I had been to Nobu just after it opened two years ago, and was not very impressed by it, due to a service issue, but a return visit on Saturday evening, at the invitation of the One&Only Cape Town and its PR Consultant Ian Manley, was a delight, with a noticeable menu and service evolution in the past two years, with unique Japanese, Peruvian and even South African elements in it.  Nobu serves the largest sushi and sashimi selection in South Africa, I was told, and with the most unusual ingredients, such as abalone, scallop, lobster and langoustine.

Hostess Delphine welcomed us, and said that she had left after the opening training, but had returned again, and did the traditional Nobu greeting of Irashamase, which is echoed by all her staff, meaning ‘welcome to our house’.   We were well looked after by waitress Nonte and sommelier Keith, and especially by manager Sebastian, who was most knowledgeable and sought information from the chef when  he could not answer a question.  He has been at Nobu since its opening.  I asked Sebastian why he and the staff were not wearing a name badge, and he told me that all the staff are part of the team, and no individual stands out.

The restaurant, like Reuben’s, is downstairs, with a very high ceiling which contains lighting that looks like Japanese paper lamps.  We asked about the circles which run along the walls, but could not find an explanation for them, as they are unique to Nobu.  Sebastian found out that American Adam D. Tihany was the interior designer.   Tables have black lacquer tops, and chairs are dark stained.  In general, the lighting is low.

Owner Nobuyuki Matsuhisa worked in Peru after he trained in Japan, and then opened a restaurant in Alaska.  It burnt down two months after opening.  He then opened Matuhisa in Los Angeles, and in 1992 he opened Nobu in New York, with actor Robert de Niro as a major backer.  There are now 28 Nobus around the world.  Sebastian told me which dishes are the classic trademark ones, which one is likely to find at any Nobu (we can attest to that, as a group of Americans sat next to us, and they immediately discussed these as well, clearly knowing them from past experience at another Nobu):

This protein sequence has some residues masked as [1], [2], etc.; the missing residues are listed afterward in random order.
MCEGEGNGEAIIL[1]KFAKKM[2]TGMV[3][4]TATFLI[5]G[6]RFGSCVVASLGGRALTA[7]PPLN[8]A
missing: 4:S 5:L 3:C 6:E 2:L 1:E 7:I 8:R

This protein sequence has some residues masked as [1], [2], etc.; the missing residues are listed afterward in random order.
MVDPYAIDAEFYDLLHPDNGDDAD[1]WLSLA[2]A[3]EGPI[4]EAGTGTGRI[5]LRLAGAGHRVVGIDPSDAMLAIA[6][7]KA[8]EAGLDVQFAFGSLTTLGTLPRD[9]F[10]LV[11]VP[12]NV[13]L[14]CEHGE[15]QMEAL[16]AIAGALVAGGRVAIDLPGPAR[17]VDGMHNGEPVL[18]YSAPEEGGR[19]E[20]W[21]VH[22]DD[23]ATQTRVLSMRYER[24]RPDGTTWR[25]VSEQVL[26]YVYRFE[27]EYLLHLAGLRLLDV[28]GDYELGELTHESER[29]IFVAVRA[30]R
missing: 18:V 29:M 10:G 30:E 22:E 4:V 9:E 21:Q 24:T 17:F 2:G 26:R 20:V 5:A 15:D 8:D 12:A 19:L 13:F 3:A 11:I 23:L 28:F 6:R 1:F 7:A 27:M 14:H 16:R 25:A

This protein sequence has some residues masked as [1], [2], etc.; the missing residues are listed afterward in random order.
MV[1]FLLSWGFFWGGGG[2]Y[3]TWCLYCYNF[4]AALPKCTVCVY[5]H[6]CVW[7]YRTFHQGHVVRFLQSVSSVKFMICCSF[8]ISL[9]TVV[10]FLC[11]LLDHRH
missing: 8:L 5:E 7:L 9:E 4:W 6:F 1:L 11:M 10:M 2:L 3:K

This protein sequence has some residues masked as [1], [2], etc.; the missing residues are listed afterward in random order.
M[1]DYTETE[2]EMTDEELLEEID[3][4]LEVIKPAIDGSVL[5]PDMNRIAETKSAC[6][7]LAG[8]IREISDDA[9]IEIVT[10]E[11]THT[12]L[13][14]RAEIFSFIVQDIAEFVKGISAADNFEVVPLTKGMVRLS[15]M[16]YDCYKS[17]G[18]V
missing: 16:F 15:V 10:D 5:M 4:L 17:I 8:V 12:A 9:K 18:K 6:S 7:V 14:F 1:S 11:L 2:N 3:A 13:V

*   Yellowtail sashimi and jalapeno (R115)

*   New style sashimi, lightly seared (R75 – R210)

*   Tiradito (sashimi and chilli) (R105 – R210)

*   Tuna sashimi salad (R110)

*   Black Cod Den Miso is the best known dish of all, the cod being marinated in the Den Miso sauce for 3 days (R395)

*   Prawn Tempura in rock shrimp style, fried in cotton seed oil, and served with ponzu, creamy spicy and jalapeno sauces (R125)

*   Omakase, the chef’s recommendation, in which the chef prepares a 7-course meal based on what the patron likes to eat, consisting of two cold appetisers, a salad, one hot fish dish, one hot beef dish, soup and sushi (served after the main courses in Japanese style), and a dessert, at R 550.